Behind the albacore: A visit with Fishpeople’s Lars Holmdahl
Lars Holmdahl got hooked on fishing (pun intended) when he was eight years old and caught a cod off a pier in Sweden. Today, he captains his own boat, the Virginia Anne, and sells his catch to our supplier, Fishpeople. Every summer, Holmdahl and his two daughters, Inga (pictured) and Annalee, fish the ocean waters from Vancouver Island in British Columbia to California in search of Pacific albacore. The mild-tasting, firm-fleshed tuna is featured in this week’s Seared albacore with green beans and slow-cooked eggs.
Here at Sun Basket, we love tuna, but it’s been in the news in ways that make us uncomfortable. Mercury is one issue that concerns us. Why is Fishpeople’s albacore a good choice?
Mercury is an issue with all big fish. The longer a fish lives, the more time it has to take in dangerous chemicals. We target albacore that weigh between 10 and 35 pounds. These juveniles have the lowest mercury levels of any variety of tuna.
We’ve heard that albacore is overfished and that stocks are running low. Is this true? What steps do you take on your boat to ensure that healthy numbers of albacore remain for years to come?
In fact, Pacific albacore stocks are very healthy. We’re a jig fishery, which means that we catch one fish at a time. Unlike other methods, such as purse seines, which bring up a lot of bycatch, we only bring in fish that we can sell. We throw back any tuna that weigh less than nine pounds.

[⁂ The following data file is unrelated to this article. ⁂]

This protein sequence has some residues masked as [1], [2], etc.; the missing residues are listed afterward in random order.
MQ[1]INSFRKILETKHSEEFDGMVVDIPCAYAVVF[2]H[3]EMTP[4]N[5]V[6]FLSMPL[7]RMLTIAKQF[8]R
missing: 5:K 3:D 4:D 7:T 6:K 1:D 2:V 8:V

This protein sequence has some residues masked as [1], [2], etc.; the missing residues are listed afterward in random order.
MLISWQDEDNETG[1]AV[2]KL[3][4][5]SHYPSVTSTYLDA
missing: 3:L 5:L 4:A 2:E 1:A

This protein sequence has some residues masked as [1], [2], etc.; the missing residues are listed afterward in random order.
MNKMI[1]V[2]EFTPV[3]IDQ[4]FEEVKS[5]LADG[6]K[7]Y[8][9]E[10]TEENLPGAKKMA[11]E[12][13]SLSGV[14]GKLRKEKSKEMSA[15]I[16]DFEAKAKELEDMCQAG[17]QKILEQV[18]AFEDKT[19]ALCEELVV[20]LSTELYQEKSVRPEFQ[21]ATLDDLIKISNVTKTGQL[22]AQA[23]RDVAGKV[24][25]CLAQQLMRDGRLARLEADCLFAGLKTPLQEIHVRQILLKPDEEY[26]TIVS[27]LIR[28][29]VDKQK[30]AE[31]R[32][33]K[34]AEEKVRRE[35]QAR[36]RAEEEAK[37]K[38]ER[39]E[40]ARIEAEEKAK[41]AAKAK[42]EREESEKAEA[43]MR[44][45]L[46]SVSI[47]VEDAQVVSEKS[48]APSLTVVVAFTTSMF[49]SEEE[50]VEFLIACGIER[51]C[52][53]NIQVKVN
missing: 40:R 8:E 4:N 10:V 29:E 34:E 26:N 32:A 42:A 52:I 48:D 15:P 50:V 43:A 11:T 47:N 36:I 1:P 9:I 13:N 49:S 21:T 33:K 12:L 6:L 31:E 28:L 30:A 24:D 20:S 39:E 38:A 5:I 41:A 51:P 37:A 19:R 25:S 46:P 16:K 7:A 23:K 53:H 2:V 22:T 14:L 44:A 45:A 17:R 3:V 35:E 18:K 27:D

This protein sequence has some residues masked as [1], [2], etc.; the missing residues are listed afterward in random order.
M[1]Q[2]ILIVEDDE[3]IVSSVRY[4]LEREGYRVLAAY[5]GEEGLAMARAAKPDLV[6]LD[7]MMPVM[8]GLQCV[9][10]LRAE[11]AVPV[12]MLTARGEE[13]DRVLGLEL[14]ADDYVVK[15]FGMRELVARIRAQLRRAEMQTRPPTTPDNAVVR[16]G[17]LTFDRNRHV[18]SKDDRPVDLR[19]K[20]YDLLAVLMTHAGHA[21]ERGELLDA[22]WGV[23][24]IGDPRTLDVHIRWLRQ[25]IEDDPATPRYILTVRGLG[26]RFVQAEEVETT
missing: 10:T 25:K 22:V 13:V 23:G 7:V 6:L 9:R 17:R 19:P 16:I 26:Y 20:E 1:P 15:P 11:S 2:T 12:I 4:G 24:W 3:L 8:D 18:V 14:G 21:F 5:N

Tell us a little about living the fisherman’s life on the Virginia Anne.
The albacore season generally runs from July through early October, though this year it started in June. The season ends when the fish move on, or the weather gets too rough.
We typically go out for two or three weeks at a time. But if we run into bad weather, we head back early. We typically travel from 30 to 150 miles from the coast, and find most of our fish between 60 and 90 miles offshore. Our boat is small, with a limited capacity, so once our holds are full, we have to turn back. I always have enough fuel to last for 40 days, but in over seven years, we’ve never been out for longer than 25 days.
We start fishing at first light and keep going until it gets dark. The only thing that changes is the weather and the number of fish we catch.
Any cooking tips you can share?
Like Sun Basket’s Chef Justine, my favorite way to cook albacore is to give it a quick sear in a hot pan so that it’s still rare in the middle. And or course, I love it raw, but I go to a good sushi restaurant for that.